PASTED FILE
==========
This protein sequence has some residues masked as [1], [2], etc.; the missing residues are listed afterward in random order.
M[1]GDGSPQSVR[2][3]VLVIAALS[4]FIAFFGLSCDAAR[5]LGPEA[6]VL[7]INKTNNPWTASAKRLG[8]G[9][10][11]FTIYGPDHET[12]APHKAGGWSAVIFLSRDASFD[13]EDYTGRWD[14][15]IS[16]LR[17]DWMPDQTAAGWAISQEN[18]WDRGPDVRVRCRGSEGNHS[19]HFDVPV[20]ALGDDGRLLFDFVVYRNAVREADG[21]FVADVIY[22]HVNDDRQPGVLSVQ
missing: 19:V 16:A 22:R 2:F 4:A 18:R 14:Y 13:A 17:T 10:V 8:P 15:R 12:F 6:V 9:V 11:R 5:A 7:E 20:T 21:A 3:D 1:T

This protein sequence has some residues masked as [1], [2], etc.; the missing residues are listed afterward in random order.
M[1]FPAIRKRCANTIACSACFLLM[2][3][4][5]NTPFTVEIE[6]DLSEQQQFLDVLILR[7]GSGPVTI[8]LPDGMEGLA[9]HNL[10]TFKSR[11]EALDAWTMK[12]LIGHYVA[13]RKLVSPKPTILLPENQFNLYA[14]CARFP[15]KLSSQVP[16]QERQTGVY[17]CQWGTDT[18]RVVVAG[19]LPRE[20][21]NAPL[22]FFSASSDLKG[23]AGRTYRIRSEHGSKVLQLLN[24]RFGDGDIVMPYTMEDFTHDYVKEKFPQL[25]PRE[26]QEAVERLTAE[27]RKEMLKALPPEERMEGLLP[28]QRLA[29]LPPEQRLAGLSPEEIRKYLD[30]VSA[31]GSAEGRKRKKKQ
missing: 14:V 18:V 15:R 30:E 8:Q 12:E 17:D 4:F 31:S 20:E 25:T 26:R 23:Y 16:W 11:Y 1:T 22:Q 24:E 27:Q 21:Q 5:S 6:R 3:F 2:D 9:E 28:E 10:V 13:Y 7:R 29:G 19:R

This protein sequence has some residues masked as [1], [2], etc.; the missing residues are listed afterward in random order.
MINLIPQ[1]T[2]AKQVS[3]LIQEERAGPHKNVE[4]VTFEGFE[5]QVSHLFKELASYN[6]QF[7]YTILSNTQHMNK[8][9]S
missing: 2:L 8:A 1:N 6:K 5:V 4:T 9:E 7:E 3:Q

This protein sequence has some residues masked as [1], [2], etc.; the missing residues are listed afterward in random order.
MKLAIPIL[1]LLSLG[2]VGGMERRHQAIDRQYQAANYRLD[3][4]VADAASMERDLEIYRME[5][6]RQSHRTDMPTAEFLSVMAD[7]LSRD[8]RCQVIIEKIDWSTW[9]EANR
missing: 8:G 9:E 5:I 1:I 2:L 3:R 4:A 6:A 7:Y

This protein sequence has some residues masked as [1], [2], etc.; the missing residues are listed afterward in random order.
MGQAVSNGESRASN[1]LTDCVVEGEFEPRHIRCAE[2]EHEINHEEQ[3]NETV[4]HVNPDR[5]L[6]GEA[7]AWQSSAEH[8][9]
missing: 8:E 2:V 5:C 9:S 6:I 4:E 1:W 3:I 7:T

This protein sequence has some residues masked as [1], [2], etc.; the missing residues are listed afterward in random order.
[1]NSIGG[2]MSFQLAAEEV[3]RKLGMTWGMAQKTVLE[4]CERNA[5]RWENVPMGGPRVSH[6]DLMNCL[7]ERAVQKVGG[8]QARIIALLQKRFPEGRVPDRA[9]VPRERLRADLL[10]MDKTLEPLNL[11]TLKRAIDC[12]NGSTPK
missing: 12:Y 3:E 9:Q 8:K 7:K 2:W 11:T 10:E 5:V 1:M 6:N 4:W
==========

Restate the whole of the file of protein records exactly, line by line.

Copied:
This protein sequence has some residues masked as [1], [2], etc.; the missing residues are listed afterward in random order.
M[1]GDGSPQSVR[2][3]VLVIAALS[4]FIAFFGLSCDAAR[5]LGPEA[6]VL[7]INKTNNPWTASAKRLG[8]G[9][10][11]FTIYGPDHET[12]APHKAGGWSAVIFLSRDASFD[13]EDYTGRWD[14][15]IS[16]LR[17]DWMPDQTAAGWAISQEN[18]WDRGPDVRVRCRGSEGNHS[19]HFDVPV[20]ALGDDGRLLFDFVVYRNAVREADG[21]FVADVIY[22]HVNDDRQPGVLSVQ
missing: 19:V 16:A 22:R 2:F 4:A 18:R 14:Y 13:A 17:T 10:V 8:P 15:R 12:F 6:V 9:V 11:R 5:A 7:E 20:T 21:A 3:D 1:T

This protein sequence has some residues masked as [1], [2], etc.; the missing residues are listed afterward in random order.
M[1]FPAIRKRCANTIACSACFLLM[2][3][4][5]NTPFTVEIE[6]DLSEQQQFLDVLILR[7]GSGPVTI[8]LPDGMEGLA[9]HNL[10]TFKSR[11]EALDAWTMK[12]LIGHYVA[13]RKLVSPKPTILLPENQFNLYA[14]CARFP[15]KLSSQVP[16]QERQTGVY[17]CQWGTDT[18]RVVVAG[19]LPRE[20][21]NAPL[22]FFSASSDLKG[23]AGRTYRIRSEHGSKVLQLLN[24]RFGDGDIVMPYTMEDFTHDYVKEKFPQL[25]PRE[26]QEAVERLTAE[27]RKEMLKALPPEERMEGLLP[28]QRLA[29]LPPEQRLAGLSPEEIRKYLD[30]VSA[31]GSAEGRKRKKKQ
missing: 14:V 18:V 15:R 30:E 8:Q 12:E 17:D 4:F 31:S 20:E 25:T 26:R 23:Y 16:W 11:Y 1:T 22:Q 24:E 27:Q 21:Q 5:S 6:R 3:F 2:D 9:E 28:E 10:V 13:Y 7:R 29:G 19:R

This protein sequence has some residues masked as [1], [2], etc.; the missing residues are listed afterward in random order.
MINLIPQ[1]T[2]AKQVS[3]LIQEERAGPHKNVE[4]VTFEGFE[5]QVSHLFKELASYN[6]QF[7]YTILSNTQHMNK[8][9]S
missing: 2:L 8:A 1:N 6:K 5:V 4:T 9:E 7:E 3:Q

This protein sequence has some residues masked as [1], [2], etc.; the missing residues are listed afterward in random order.
MKLAIPIL[1]LLSLG[2]VGGMERRHQAIDRQYQAANYRLD[3][4]VADAASMERDLEIYRME[5][6]RQSHRTDMPTAEFLSVMAD[7]LSRD[8]RCQVIIEKIDWSTW[9]EANR
missing: 8:G 9:E 5:I 1:I 2:L 3:R 4:A 6:A 7:Y

This protein sequence has some residues masked as [1], [2], etc.; the missing residues are listed afterward in random order.
MGQAVSNGESRASN[1]LTDCVVEGEFEPRHIRCAE[2]EHEINHEEQ[3]NETV[4]HVNPDR[5]L[6]GEA[7]AWQSSAEH[8][9]
missing: 8:E 2:V 5:C 9:S 6:I 4:E 1:W 3:I 7:T

This protein sequence has some residues masked as [1], [2], etc.; the missing residues are listed afterward in random order.
[1]NSIGG[2]MSFQLAAEEV[3]RKLGMTWGMAQKTVLE[4]CERNA[5]RWENVPMGGPRVSH[6]DLMNCL[7]ERAVQKVGG[8]QARIIALLQKRFPEGRVPDRA[9]VPRERLRADLL[10]MDKTLEPLNL[11]TLKRAIDC[12]NGSTPK
missing: 12:Y 3:E 9:Q 8:K 7:K 2:W 11:T 10:E 5:V 1:M 6:N 4:W